What to Expect When You’re Expecting is on your bookshelf. You’ve leafed through Ina May’s Guide to Childbirth. You’ve even devoured The Happiest Baby on the Block. But what other books should you check out as a parent-to-be or new parent?
Well, there are lots of awesome new pregnancy (and beyond!) books out there now that are fresh, fun, ground-breaking, helpful — and some are downright hilarious.
Consider these required reading, whether you’re newly knocked up (congrats!), about to pop a baby out (go you!), or have an itty bitty at home already (it’s fun, right?!). Part helpful, part essential, part LOL — there’s a little bit of something for every parent on this list!
Wife. Mother. Friend. Cook. Daughter. Nurse. Housekeeper. Driver. Dog walker. The list of roles for many women these days is long. Which is why Lisa Druxman wrote The Empowered Mama: How to Reclaim Your Time and Yourself While Raising a Happy, Healthy Family, a practical guide to help moms find greater success in both their personal and professional lives. This is an interactive workbook full of simple tools to help you reconnect with yourself — and not just rediscover who you are but also to fall in love with motherhood. From advice on how to have healthy relationships, beat stress, boost nutrition, and improve mindfulness, this guide helps mamas maximize the hours they have to accomplish what matters most.
Most recommended for: Working moms.
This first ever week-by-week natural pregnancy guide is penned by Genevieve Howland, known to more than one million fans as Mama Natural. Unlike some pregnancy guidebooks that tend to be fear-based and overly medical/technical, The Mama Natural Week-By-Week Guide to Pregnancy and Childbirth follows a more empowering, uplifting, and (you guessed it) natural approach. Peppered throughout the book are positive birth and pregnancy stories from women of all backgrounds (and all stages of their journey), along with advice and evidence-based medical insights from a midwife, registered nurse, certified doula, and lactation consultant. From buying maternity clothes to self-care to what to really put on your baby registry, this book covers a lot.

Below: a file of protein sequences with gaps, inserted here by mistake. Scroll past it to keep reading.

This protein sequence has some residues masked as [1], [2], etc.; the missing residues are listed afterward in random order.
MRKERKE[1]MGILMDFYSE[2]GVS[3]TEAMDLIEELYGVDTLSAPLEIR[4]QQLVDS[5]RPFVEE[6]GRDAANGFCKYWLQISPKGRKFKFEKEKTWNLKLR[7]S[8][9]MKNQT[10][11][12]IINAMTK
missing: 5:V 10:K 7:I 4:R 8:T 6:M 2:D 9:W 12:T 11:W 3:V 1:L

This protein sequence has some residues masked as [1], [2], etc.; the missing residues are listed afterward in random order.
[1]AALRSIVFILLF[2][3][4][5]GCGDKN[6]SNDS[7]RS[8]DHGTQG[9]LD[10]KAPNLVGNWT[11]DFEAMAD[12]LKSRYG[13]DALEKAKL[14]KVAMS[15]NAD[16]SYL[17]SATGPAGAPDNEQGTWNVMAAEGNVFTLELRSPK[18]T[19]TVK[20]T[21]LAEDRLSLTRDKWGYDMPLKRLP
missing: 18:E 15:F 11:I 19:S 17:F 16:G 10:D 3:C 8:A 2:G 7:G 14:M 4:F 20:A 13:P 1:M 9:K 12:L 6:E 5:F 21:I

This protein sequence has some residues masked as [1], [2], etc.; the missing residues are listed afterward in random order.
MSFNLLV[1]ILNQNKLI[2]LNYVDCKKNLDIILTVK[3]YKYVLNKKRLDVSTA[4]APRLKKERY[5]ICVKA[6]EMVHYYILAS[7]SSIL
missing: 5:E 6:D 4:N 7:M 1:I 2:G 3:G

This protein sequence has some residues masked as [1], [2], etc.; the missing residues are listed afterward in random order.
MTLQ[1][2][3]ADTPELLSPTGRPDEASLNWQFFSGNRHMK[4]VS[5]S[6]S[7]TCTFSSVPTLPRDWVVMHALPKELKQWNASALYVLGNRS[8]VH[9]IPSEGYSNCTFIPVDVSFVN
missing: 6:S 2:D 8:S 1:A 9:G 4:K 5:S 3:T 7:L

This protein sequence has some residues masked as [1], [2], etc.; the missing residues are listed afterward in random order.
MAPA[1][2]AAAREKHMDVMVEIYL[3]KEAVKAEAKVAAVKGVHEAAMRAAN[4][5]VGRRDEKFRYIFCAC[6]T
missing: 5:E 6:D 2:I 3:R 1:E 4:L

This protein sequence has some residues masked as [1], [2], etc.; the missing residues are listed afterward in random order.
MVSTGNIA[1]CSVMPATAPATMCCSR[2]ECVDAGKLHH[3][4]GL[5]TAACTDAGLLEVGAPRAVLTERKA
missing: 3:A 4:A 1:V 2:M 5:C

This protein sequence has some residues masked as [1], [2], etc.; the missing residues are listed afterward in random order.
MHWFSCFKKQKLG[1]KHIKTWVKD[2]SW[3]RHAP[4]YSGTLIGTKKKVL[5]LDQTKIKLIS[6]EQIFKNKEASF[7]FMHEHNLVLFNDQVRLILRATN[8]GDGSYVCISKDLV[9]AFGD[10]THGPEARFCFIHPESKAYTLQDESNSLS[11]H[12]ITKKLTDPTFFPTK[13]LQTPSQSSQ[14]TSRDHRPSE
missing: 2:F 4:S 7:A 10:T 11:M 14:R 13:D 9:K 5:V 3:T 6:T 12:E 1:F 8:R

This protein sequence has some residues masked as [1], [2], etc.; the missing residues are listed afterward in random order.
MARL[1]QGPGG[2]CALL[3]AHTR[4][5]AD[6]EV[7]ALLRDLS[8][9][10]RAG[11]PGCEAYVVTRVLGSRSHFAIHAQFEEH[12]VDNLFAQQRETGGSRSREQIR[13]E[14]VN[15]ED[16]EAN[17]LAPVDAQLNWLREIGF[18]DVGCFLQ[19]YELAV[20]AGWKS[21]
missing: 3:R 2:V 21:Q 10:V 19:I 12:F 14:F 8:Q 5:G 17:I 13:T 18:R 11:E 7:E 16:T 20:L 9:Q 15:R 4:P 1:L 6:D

Most recommended for: Moms-to-be who shop organic and are looking to go as au natural as possible.
A testament to the fact that raising kids takes bravery, grit, and a BIG OL’ sense of humor, The Mommy Shorts Guide to Remarkably Average Parenting is is an honest guide that celebrates the fun and hilarity of being a parent. From what it’s like to take a shower with a newborn in the house (spoiler: crying is involved, always) to what happens when your toddler learns how to crawl out of the crib (oh, sh*t!), to the countless ways your partner will drive you crazy when you’re in labor, this book is full of honest-to-goodness truths that’ll have you laughing out loud.
Most recommended for: All moms who need a laugh. (So, all moms.)
Written by one of our favorite health experts EVER, Katy Bowman, Diastasis Recti: The Whole-Body Solution to Abdominal Weakness and Separation is a practical, must-read guide for moms. From understanding what diastasis recti is, to how it comes about, to how to help correct it, this is a whole-body solution to a problem that is really common in new moms.
Most recommended for: Any mom with diastasis recti — or looking for a strong core.
Parenting can sometimes seem like a thankless job — one in which all of your to-do list items don’t get checked off … because you were busy running around all day putting out fires (like: getting the right colored sippy cup, cleaning up a naptime diaper disaster, and the like). Which Biz Ellis and Theresa Thorn, hosts of the One Bad Mother Podcast and author of this book, GET. This quick and light read is full of high-fives, laughs, and universal parenting truths.